The events underlying the criminal case against Donald Trump – hush-money payments to suppress stories about extramarital affairs – took place nearly seven years ago.
But any potential trial could be more than a year away. That raises the possibility that the former U.S. president could face a jury in a Manhattan courtroom as he seeks a return to the White House – or even after the November, 2024, election.
After Mr. Trump pleaded not guilty to 34 felony charges of falsifying business records on Tuesday, Judge Juan Merchan set the next court hearing for Dec. 4.
Prosecutors said they plan to request a trial date of January, 2024, while Mr. Trump’s legal team suggested a spring 2024 trial.
In the courtroom, on the campaign trail
In the first three quarters of 2022, the average criminal case in Manhattan took more than 900 days to move from indictment to a trial verdict, according to data from New York State’s division of criminal justice services.
Mr. Trump’s case is far from typical, and his lawyers say they intend to fight it aggressively with a blizzard of paperwork.
That could conceivably push any trial past the timetable floated by the two sides and closer to the presidential election.
The state-by-state contests for the Republican nomination are scheduled for the first half of 2024. The party will formally select a nominee in mid-2024 to face the Democratic nominee – likely incumbent President Joe Biden.
If elected, Mr. Trump would not hold the power to pardon himself of state charges. But putting a president-elect or president on trial for state charges would enter uncharted legal waters.
“This is so unprecedented that it’s hard for me to say,” said Karen Friedman Agnifilo, a former Manhattan prosecutor. “I think it’s tricky.”
Aside from the New York case, Mr. Trump faces federal criminal investigations over allegations he tried to overturn his 2020 election defeat and mishandling of classified documents. He also faces a Georgia investigation into his attempts to fight his 2020 defeat in that state.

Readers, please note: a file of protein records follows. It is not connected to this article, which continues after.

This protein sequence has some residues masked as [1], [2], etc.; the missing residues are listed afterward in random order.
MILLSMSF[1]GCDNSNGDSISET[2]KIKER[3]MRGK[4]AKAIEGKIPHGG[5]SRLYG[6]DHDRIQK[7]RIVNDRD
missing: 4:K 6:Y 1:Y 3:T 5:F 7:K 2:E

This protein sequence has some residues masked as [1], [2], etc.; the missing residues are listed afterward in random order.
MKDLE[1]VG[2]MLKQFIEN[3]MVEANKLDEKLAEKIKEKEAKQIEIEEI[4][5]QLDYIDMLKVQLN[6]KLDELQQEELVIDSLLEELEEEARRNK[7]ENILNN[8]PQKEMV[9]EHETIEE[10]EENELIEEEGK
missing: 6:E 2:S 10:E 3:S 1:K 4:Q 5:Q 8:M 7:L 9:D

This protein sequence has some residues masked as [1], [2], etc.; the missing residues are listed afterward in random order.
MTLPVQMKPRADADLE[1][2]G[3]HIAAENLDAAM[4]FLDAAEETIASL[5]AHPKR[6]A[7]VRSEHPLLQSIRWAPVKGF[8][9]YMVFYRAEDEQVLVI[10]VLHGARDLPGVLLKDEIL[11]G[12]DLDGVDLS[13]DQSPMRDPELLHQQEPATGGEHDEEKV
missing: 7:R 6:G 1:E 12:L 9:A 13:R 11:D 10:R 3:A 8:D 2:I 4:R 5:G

Challenging the case
In his early career in real estate, as a television celebrity and then in politics, the famously litigious Mr. Trump has employed aggressive counterattacks and delay tactics when confronted with legal challenges.
Mr. Trump has accused Manhattan District Attorney Alvin Bragg, an elected Democrat, of targeting him for political gain and could try to seek dismissal of the charges on those grounds.
He has complained that Justice Merchan treated his company unfairly when he oversaw a criminal tax-fraud trial last year.
On Tuesday morning, Mr. Trump said the case should be moved from heavily Democratic Manhattan to Staten Island, a more conservative part of New York.
Mr. Trump’s lawyers would have to file a motion showing why Justice Merchan is unqualified to handle the case. That would likely be denied as there is no basis for recusal, said Marc Scholl, a former Manhattan assistant district attorney.
Likewise, any request to change the venue would likely be denied this far in advance of a trial, Mr. Scholl said.
Mr. Trump will likely pursue other avenues as well, some of which could present thorny legal issues that take time to resolve.
Falsifying business records is typically a misdemeanour punishable by no more than one year in prison under New York State law. Mr. Bragg elevated those charges to felonies, each carrying a maximum of four years in prison, by arguing that Mr. Trump falsified those records to cover up campaign-finance violations.
Using state election law in that manner – and in a case involving a federal, not a state, candidate – is an untested legal theory, legal experts said, and Mr. Trump’s lawyers would be sure to challenge it.
Mr. Trump could also challenge whether the statute of limitations – five years in this instance – should have run out. That deadline has been extended because of the disruptions caused by the COVID-19 pandemic.
Under New York law, the statute of limitations can also be extended if the defendant has been out of state, but Mr. Trump may argue that serving as U.S. president should not apply.
“This is a dream case for defense attorneys,” former prosecutor David Shapiro said last week.
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